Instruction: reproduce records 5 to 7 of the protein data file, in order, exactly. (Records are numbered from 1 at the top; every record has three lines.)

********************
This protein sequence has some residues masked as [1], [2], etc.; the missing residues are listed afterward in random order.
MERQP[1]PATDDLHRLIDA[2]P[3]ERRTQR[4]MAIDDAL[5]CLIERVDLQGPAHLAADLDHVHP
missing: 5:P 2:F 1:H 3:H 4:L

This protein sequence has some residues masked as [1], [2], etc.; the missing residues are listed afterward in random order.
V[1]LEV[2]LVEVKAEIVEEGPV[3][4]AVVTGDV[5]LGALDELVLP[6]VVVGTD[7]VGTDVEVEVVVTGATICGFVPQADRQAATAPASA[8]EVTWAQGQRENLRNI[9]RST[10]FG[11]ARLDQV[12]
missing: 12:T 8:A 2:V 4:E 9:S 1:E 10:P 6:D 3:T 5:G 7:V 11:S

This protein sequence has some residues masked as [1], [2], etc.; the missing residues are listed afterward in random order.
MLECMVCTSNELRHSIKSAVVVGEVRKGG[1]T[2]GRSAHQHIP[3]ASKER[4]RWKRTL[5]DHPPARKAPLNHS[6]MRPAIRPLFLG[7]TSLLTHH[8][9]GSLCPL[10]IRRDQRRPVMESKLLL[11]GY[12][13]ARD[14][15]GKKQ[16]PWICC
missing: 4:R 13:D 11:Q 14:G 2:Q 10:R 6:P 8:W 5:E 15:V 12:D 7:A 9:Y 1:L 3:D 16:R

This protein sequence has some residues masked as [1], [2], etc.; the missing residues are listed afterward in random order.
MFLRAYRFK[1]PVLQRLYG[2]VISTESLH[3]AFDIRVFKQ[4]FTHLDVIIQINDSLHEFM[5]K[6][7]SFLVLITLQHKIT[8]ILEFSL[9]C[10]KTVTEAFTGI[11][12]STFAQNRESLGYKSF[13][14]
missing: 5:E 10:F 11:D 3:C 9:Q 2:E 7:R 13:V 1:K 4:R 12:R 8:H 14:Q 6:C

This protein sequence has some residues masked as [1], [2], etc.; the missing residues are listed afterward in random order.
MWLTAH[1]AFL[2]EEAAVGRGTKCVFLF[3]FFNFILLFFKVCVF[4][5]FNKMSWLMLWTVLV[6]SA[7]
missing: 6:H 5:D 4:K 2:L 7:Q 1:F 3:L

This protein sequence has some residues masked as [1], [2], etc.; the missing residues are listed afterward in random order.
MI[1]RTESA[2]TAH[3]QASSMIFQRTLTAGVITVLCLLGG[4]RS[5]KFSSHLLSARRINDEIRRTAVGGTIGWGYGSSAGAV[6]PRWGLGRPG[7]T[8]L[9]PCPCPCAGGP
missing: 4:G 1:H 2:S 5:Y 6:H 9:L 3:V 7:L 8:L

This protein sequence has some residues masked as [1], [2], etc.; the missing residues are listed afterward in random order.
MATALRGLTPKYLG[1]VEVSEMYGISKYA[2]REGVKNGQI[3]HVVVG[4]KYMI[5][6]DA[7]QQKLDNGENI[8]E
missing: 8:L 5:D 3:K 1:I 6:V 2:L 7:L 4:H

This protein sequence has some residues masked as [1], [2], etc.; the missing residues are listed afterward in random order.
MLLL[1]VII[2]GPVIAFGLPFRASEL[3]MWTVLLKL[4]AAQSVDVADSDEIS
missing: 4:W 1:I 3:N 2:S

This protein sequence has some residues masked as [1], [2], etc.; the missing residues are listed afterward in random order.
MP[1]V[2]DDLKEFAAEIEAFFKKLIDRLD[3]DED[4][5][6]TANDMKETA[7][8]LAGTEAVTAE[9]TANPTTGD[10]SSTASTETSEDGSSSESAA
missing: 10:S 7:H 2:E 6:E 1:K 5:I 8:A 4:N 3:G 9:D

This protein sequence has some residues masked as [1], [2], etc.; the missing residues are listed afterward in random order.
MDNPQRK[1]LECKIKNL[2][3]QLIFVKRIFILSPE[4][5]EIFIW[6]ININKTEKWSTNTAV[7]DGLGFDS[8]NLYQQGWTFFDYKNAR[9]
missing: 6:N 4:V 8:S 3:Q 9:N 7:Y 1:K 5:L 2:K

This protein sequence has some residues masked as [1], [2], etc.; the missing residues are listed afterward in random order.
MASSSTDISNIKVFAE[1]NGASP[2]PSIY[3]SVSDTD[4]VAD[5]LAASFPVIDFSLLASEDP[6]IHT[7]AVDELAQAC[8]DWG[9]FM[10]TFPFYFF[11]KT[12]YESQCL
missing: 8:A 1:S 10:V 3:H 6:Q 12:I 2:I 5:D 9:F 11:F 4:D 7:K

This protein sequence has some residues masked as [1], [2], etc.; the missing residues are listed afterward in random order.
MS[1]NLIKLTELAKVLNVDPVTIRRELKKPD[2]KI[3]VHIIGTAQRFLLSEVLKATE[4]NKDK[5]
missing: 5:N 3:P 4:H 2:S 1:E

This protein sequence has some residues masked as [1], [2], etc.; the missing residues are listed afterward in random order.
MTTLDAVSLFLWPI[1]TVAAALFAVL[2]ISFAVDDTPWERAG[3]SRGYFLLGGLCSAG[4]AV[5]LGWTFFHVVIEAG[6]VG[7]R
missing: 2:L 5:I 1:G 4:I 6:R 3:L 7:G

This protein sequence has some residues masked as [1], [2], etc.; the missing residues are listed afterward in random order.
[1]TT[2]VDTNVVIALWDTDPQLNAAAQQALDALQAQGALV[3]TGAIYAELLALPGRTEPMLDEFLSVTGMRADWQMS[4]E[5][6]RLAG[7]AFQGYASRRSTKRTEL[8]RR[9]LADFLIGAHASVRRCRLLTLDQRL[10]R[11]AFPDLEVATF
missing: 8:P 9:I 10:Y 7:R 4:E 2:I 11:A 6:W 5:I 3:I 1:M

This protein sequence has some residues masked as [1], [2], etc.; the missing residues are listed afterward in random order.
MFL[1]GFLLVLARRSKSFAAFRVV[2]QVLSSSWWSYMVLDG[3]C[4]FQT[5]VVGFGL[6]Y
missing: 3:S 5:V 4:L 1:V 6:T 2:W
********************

This protein sequence has some residues masked as [1], [2], etc.; the missing residues are listed afterward in random order.
MWLTAH[1]AFL[2]EEAAVGRGTKCVFLF[3]FFNFILLFFKVCVF[4][5]FNKMSWLMLWTVLV[6]SA[7]
missing: 6:H 5:D 4:K 2:L 7:Q 1:F 3:L

This protein sequence has some residues masked as [1], [2], etc.; the missing residues are listed afterward in random order.
MI[1]RTESA[2]TAH[3]QASSMIFQRTLTAGVITVLCLLGG[4]RS[5]KFSSHLLSARRINDEIRRTAVGGTIGWGYGSSAGAV[6]PRWGLGRPG[7]T[8]L[9]PCPCPCAGGP
missing: 4:G 1:H 2:S 5:Y 6:H 9:L 3:V 7:L 8:L

This protein sequence has some residues masked as [1], [2], etc.; the missing residues are listed afterward in random order.
MATALRGLTPKYLG[1]VEVSEMYGISKYA[2]REGVKNGQI[3]HVVVG[4]KYMI[5][6]DA[7]QQKLDNGENI[8]E
missing: 8:L 5:D 3:K 1:I 6:V 2:L 7:L 4:H